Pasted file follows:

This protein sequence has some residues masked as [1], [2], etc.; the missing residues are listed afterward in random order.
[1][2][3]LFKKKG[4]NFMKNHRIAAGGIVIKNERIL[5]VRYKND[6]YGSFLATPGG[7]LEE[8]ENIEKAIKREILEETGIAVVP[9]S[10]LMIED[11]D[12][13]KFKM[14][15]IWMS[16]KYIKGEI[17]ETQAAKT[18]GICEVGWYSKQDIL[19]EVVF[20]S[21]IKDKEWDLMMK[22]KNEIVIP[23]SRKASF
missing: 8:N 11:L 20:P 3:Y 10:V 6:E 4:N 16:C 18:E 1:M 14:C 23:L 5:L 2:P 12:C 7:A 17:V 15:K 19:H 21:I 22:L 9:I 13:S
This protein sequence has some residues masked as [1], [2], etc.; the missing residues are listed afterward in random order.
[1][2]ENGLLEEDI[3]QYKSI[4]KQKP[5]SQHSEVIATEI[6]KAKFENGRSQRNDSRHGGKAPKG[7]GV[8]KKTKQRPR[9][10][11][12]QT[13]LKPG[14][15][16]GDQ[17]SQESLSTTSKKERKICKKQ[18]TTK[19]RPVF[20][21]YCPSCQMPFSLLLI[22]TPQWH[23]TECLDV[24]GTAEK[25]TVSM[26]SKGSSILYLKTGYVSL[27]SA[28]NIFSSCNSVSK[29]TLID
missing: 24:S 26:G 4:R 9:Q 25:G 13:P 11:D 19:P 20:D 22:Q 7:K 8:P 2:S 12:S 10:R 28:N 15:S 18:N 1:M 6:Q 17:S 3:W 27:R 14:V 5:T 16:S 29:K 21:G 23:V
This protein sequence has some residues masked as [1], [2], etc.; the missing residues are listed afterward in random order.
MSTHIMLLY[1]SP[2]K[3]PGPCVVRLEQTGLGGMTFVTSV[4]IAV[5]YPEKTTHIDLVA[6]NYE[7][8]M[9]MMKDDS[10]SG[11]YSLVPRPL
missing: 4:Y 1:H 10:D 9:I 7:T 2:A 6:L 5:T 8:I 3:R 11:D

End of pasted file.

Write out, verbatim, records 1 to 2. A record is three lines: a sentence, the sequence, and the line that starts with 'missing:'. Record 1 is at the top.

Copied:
This protein sequence has some residues masked as [1], [2], etc.; the missing residues are listed afterward in random order.
[1][2][3]LFKKKG[4]NFMKNHRIAAGGIVIKNERIL[5]VRYKND[6]YGSFLATPGG[7]LEE[8]ENIEKAIKREILEETGIAVVP[9]S[10]LMIED[11]D[12][13]KFKM[14][15]IWMS[16]KYIKGEI[17]ETQAAKT[18]GICEVGWYSKQDIL[19]EVVF[20]S[21]IKDKEWDLMMK[22]KNEIVIP[23]SRKASF
missing: 8:N 11:L 20:P 3:Y 10:V 6:E 4:N 16:C 18:E 1:M 14:C 23:L 5:L 2:P 12:C 7:A 17:V 15:K 19:H 21:I 22:L 9:I 13:S
This protein sequence has some residues masked as [1], [2], etc.; the missing residues are listed afterward in random order.
[1][2]ENGLLEEDI[3]QYKSI[4]KQKP[5]SQHSEVIATEI[6]KAKFENGRSQRNDSRHGGKAPKG[7]GV[8]KKTKQRPR[9][10][11][12]QT[13]LKPG[14][15][16]GDQ[17]SQESLSTTSKKERKICKKQ[18]TTK[19]RPVF[20][21]YCPSCQMPFSLLLI[22]TPQWH[23]TECLDV[24]GTAEK[25]TVSM[26]SKGSSILYLKTGYVSL[27]SA[28]NIFSSCNSVSK[29]TLID
missing: 24:S 26:G 4:R 9:Q 25:G 13:P 11:D 19:P 20:D 22:Q 7:K 8:P 2:S 12:S 10:R 28:N 15:S 18:N 1:M 6:Q 17:S 3:W 27:R 14:V 5:T 16:S 29:K 21:G 23:V